Proof of concept tool used for phishing multi-factor authentication on O365
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README.md

MFA Slipstream

Proof of concept used for phishing multi-factor authentication on O365.

This is a proof of concept. It is not a click-and-pwn tool. You will need to read the code

The JavaScript files included are not the entire phishing pages. The phishing page should be a cloned page of your target's login page / Microsoft / whatever MFA service you are targeting. It is up to you to create a good clone (hint: wget), to host them (nginx works great), then to integrate the required JavaScript. The files have notes on where to drop in the code on the clones.

Overview

There are 3 components to this PoC:

  • mfa_slipstream.py - This tool sits running on the attacker's machine. It handles collecting username and password data, it facilitates the transition from the username and password to the collection of MFA tokens, as well as handles collecting the MFA tokens themselves.
  • collect_userpass.js - This only contains 1 JavaScript function that sends a request back to your attacker box to do the initial login in real-time.
  • collect_mfa.js - This contains 2 pieces of JavaScript. Part 1 handles sending the MFA code back to your attacker machine, part 2 parses information from the url set by collect_userpass.js (part 2 appears in the cloned page second, though it is actually executed first during the attack).

For an overview of how the PoC code is organized see: MFA Slipstream - Phishing MFA PoC Walkthrough

For a demo of the attack please see this blogpost: Phishing Your Way Past Multi-Factor Authentication

Or just the video here:

MFA Slipstream Demo Video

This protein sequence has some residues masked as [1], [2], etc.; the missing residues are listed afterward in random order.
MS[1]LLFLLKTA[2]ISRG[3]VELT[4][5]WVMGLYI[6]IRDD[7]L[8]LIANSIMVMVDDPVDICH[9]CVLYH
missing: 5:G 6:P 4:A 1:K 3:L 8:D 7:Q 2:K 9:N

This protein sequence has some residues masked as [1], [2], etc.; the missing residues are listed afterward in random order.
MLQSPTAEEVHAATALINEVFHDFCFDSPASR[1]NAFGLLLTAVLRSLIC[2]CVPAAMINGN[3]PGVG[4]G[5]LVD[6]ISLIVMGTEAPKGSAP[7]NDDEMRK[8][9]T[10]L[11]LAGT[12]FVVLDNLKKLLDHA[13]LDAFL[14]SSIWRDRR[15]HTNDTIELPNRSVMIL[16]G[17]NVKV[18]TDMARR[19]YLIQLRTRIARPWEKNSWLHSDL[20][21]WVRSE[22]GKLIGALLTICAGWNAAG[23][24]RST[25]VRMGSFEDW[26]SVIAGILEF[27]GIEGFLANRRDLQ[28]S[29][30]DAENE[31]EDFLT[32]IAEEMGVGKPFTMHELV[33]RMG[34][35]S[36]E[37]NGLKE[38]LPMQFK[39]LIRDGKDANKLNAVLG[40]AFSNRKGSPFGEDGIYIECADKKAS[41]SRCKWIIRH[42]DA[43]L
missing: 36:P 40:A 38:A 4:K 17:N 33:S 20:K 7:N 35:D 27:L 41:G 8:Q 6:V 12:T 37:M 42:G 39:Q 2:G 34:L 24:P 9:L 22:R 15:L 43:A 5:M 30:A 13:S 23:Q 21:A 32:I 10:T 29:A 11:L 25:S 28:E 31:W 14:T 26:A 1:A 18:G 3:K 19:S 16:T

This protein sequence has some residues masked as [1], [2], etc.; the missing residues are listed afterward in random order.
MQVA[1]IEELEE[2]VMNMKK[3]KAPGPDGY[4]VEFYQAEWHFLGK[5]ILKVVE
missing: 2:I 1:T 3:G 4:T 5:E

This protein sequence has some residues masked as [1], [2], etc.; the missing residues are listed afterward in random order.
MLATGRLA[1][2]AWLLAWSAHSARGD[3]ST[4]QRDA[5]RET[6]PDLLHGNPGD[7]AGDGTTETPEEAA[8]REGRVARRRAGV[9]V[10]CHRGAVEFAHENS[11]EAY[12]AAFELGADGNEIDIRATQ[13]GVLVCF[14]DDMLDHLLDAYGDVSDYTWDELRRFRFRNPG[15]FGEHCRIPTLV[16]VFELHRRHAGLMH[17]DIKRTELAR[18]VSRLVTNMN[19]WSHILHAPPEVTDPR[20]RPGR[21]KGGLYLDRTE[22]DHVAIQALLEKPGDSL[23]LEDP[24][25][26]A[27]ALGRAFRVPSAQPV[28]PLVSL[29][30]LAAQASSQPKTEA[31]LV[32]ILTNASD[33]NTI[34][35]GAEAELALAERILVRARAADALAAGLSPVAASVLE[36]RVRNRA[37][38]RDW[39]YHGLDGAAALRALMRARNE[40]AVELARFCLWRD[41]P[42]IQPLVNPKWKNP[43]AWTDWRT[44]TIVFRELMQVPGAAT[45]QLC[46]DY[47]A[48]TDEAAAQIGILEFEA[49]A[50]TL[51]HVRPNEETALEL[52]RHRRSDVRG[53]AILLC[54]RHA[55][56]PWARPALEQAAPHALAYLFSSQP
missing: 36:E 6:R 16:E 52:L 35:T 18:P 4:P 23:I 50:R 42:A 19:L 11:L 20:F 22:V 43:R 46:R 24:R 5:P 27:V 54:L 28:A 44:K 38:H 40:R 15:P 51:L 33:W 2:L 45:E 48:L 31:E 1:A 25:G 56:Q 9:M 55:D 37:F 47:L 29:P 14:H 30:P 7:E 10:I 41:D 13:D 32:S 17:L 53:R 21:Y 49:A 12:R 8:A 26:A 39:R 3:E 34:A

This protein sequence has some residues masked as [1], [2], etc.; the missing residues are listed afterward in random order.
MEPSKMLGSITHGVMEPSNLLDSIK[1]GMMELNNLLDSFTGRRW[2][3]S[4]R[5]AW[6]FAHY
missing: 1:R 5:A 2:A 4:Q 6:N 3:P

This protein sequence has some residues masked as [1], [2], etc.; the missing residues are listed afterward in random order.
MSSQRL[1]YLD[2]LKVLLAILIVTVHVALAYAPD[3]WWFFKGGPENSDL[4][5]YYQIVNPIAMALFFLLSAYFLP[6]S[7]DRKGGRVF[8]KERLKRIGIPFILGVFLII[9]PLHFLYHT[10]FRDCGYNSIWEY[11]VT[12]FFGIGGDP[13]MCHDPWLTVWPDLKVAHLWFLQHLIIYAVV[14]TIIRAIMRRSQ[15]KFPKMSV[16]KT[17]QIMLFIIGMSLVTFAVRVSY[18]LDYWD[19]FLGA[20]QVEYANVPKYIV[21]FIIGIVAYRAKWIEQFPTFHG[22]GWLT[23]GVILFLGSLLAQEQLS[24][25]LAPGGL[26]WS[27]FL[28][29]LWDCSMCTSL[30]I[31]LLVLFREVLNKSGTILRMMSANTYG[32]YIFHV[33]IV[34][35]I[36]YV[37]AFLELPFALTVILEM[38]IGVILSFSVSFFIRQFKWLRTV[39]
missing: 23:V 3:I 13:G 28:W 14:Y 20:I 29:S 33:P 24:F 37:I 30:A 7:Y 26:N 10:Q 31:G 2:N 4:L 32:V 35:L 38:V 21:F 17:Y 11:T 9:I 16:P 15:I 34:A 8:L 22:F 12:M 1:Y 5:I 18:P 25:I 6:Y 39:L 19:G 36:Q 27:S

Here is an overview of how these pieces fit together:

attack diagram overview

Attacker Component Setup - mfa_slipstream.py

It can be run on Windows or Linux (have successfully used it on both)

Install

git clone https://github.com/decidedlygray/mfa_slipstream_poc.git
pip install selenium
cd mfa_slipstream_poc
# If on Windows, you'll need to figure out a different way to self-sign a cert. Otherwise
# LetsEncrypt is always your friend. This may need to be a real cert for production
openssl req -new -x509 -keyout mfa_slipstream.pem -out mfa_slipstream.pem -days 365 -nodes

Additional Requirement - Firefox WebDriver

Download and put into your PATH: https://github.com/mozilla/geckodriver/releases Why Firefox? I originally started with Chrome, but it was buggy and kept freezing up on me.

Additional Configuration

Again, this is not a proper tool, but a PoC, so setup is a tiny bit messy.

Line 47 of mfa_slipstream.py needs to be set to something that will redirect the attacker to the target's login page:

PROTECTED_RESOURCE='https://targetsite.sharepoint.com/SitePages/Home.aspx'

Line 48 of mfa_slipstream.py should be set to the target's email domain (e.g. for user@widgetscorp.co):

TARGET_EMAIL_DOMAIN='widgetscorp.co'

Phishing / Victim Components - JavaScript Files

Instances of portal.widgetscorp.co in both files should be updated with the domain pointing to your attack box

You should review and understand both files, update them to suite your target. Wherever you see 'widgetscorp.co' replace it with your target's domain.

You will see 2 URL patters in these files of things you need to update: